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COVID crisis, time to protect selves and serve others

April 23, 2020

As published in the Daily Hampshire Gazette, April 24, 2020

The COVID-19 pandemic is creating significant hardship for many, some more than others. So far, our family has fared well.

We are all healthy and none of our immediate family members or friends have experienced COVID symptoms. For now, my wife Lori and I are both still working and the recent government check we received sits in an emergency savings account. We live in a community where we have plentiful access to outdoor spaces where we can safely walk, run, bike and hike, helping our bodies remain active and minds calm.

We have not been without stress and anxiety, though, as we consider the exposure risk when Lori treats patients at the clinic where she works. Though they are managing fairly well, our children Adam and Zoe, as is true for their peers, are missing their routines, friends, school and after-school activities and remain pensive about future uncertainties. I have been adapting by starting my work days in the basement home office as early as 6 a.m. This allows me time needed to complete my daily work, support Adam with his home schooling, go for walks with Zoe and Adam at lunch time and keep the household functioning when Lori is at work.

So far, the new conditions of daily life — in our home, and for nearly all of our friends and family — merely produce mild or moderate discomfort. We have even experienced some notable benefits during the COVID lockdown, such as more quality time together as a family, the absence of what is normally a frantic weekly schedule, enjoying both creating and eating healthy home cooked meals together, and more conversation (virtually) with distant friends and family.

But we need not look far to see that others are experiencing tremendous hardship. The rising numbers of COVID-presumed infections, confirmed cases and deaths in our community, nation and world is an obvious, horrifying reality. And while the top priority is to shore up one’s personal and family well-being (first put on our own oxygen masks, as advised during air travel), in times of crisis there exists great opportunity to be of service to others, especially those who are uniquely vulnerable and more greatly impacted.

In this spirit, we have identified three local organizations that are heroically working to meet the needs of others — those experiencing food shortages, domestic violence and strain from serving on the front lines as health care workers — and donated funds to support each cause.

As Andrew Moorehouse, executive director of the Food Bank of Western Massachusettsrecently reminded us, challenges faced by many of us to access our favorite foods and stock pile for an uncertain future pale compared to those who, in the best of times, struggle to feed their families. Now more than ever, food banks are a life line for the increasing numbers of those facing hunger, a number sure to climb given 22 million Americans filed for unemployment benefits in recent weeks. Those wanting to help can donate, volunteer or advocate by visiting www.foodbankwma.org.

Marianne Winters, executive director of Safe Passage, recently reminded us that social isolation is commonplace for those experiencing domestic and intimate partner violence. Stay-at-home orders can mean survivors are stuck at home with an abuser, leaving the survivor more susceptible to physical, sexual, emotional and financial abuse. These same stay-at-home orders can reduce access to treatment, safety and support after abuse, leading to untreated injuries and psychological trauma, unwanted pregnancies, and lack of access to money for basic needs. Those wanting to help can donate, volunteer or advocate by visiting www.safepass.org.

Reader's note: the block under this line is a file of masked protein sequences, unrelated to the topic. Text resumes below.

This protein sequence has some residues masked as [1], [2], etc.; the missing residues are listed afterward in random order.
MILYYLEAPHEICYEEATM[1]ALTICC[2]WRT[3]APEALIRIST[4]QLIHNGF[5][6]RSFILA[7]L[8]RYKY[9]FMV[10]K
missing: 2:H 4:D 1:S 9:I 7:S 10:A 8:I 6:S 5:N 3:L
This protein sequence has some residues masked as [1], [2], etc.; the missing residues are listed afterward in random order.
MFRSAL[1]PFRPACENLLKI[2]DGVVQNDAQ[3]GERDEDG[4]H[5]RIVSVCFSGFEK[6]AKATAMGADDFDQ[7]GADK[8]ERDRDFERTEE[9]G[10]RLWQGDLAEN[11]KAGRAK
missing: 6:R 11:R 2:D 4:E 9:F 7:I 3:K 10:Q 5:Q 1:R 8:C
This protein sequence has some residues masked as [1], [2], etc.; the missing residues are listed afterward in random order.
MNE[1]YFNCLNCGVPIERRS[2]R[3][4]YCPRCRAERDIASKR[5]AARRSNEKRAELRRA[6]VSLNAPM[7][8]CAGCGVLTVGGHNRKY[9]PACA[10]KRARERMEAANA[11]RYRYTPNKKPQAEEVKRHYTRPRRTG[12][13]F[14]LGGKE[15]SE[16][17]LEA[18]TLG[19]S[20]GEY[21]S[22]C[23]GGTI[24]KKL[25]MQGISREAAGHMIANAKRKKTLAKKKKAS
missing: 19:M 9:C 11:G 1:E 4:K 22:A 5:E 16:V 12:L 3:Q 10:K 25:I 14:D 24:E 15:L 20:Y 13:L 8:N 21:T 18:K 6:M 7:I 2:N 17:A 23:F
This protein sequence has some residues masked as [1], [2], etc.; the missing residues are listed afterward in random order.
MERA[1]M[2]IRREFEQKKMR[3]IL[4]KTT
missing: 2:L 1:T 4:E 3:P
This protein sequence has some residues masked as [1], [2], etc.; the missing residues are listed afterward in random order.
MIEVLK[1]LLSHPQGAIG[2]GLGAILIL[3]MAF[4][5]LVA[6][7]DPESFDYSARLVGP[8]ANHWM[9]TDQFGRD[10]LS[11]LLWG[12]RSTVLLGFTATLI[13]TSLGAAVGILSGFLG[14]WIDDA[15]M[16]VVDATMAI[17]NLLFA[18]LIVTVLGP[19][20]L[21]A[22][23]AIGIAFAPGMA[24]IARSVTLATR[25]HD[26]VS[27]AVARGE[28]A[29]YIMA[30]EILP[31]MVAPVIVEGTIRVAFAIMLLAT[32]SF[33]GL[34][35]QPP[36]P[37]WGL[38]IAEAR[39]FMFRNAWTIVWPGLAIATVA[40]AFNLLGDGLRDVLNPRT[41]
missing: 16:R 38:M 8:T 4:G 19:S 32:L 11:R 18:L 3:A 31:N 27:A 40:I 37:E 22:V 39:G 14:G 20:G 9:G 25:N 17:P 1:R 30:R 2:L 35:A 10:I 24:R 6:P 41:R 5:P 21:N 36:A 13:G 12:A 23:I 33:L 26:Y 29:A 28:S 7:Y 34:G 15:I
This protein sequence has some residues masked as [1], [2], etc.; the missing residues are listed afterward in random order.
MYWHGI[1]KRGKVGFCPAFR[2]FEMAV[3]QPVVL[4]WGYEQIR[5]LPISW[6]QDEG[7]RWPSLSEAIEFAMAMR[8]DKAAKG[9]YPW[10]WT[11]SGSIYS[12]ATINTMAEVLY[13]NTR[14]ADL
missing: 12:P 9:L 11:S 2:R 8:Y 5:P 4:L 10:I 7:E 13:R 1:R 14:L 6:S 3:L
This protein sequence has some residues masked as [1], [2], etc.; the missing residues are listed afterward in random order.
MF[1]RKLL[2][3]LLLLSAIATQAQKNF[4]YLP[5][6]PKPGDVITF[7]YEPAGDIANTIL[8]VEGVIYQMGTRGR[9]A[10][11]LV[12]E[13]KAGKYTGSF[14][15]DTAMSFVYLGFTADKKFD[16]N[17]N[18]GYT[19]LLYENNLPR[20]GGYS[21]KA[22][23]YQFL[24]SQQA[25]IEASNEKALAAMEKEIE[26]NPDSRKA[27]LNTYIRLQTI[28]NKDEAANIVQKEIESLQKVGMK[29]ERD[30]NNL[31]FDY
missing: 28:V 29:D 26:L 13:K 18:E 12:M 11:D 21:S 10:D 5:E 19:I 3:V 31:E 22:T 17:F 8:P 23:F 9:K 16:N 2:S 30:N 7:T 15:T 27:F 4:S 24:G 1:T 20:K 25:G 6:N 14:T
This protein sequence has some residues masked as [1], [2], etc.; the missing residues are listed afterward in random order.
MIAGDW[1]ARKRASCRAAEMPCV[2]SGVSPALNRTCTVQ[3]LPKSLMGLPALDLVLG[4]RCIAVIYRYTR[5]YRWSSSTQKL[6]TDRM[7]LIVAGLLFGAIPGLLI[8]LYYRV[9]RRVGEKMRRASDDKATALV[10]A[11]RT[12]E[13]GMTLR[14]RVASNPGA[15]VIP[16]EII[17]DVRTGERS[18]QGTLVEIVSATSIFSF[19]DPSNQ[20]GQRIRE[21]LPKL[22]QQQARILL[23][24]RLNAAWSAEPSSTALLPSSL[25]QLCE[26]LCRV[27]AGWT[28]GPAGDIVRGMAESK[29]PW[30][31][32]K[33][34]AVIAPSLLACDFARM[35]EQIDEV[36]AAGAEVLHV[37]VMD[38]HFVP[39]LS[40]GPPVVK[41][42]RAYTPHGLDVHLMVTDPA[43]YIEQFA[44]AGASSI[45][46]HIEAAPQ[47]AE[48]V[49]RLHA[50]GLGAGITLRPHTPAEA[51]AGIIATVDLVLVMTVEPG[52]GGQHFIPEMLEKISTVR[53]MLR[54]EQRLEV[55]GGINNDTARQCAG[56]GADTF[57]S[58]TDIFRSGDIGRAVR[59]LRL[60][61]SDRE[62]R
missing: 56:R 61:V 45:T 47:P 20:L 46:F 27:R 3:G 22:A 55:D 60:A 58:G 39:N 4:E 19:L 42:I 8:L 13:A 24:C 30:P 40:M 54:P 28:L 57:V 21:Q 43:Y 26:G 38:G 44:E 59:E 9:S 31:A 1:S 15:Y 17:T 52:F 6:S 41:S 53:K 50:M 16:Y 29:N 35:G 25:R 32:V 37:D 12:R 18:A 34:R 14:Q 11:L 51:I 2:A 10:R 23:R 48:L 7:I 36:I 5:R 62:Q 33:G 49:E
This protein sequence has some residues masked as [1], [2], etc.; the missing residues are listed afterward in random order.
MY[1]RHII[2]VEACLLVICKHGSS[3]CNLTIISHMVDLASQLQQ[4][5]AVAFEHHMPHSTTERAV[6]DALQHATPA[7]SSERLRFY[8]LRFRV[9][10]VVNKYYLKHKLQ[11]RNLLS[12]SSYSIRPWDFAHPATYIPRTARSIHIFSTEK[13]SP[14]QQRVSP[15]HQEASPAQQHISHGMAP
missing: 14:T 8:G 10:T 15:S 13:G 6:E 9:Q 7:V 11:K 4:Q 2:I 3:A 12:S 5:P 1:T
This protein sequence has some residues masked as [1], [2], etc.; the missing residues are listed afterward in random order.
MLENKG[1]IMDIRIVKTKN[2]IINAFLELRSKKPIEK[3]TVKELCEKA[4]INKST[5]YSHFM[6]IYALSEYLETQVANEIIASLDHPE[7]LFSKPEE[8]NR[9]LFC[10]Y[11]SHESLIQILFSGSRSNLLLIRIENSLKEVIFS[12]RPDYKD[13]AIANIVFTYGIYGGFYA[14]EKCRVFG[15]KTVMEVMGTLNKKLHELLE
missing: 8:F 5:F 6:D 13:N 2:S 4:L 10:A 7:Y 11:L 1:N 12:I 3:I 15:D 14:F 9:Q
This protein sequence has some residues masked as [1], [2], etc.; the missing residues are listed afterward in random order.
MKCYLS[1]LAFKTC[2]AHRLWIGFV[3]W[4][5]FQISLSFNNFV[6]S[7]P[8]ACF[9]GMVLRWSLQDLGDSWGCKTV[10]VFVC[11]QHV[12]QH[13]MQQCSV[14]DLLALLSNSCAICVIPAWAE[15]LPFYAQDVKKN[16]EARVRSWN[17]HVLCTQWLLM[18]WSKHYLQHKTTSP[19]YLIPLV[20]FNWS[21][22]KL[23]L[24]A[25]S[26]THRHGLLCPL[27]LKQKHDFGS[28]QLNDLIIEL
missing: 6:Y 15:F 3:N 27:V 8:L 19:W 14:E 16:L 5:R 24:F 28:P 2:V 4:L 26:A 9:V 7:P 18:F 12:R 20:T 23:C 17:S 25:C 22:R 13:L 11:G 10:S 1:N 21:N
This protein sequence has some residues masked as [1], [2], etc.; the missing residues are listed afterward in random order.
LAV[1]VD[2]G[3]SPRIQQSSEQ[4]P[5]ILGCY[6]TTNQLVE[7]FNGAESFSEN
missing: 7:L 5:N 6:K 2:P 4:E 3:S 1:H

Local resident Lisa Oram wanted to support frontline health care workers — show they some love — for their tireless efforts during the COVID crisis. Many are working extraordinarily long hours, risking exposure to COVID through direct patient care, and emotionally wrought with the task of treating an increasing number of cases despite real resource limitations. Beyond the doctors, nurses, allied health professionals and other care providers, many more are ensuring that facilities and materials are sanitized, operating around-the-clock laundry service and developing and implementing management practices and policies in an ever-changing and high-stress environment.

With help from her husband, Steve Brown (who happens to be my boss), Lisa cooked up a plan to raise money from friends and pay local restaurants (who are also facing great hardship and shut down from loss of business) to provide lunches and dinners to staff at our local hospital, Cooley Dickinson. Those wanting to contribute can donate or volunteer to pick up and deliver food by visiting www.northampton.live/feedthefrontlines.

Of course, there are many other ways to be of service, including calls and care packages for those who live alone, offers to purchase and deliver groceries, virtual tutoring and story time for children whose parents are working or ill, and ordering a take-out meal once a week to support a local restaurant, to name a few.

As we all continue to practice hand-washing, physical distancing and stay-at-home precautions, we can also seize — especially those of us faring well — unique opportunities to be of service to others. While no one of us can bring an end to the pandemic, each one of us can make a difference in the lives of others, in the best of times and in a crisis, too.

John Engel of Florence can be reached through his website fatherhoodjourney.com.

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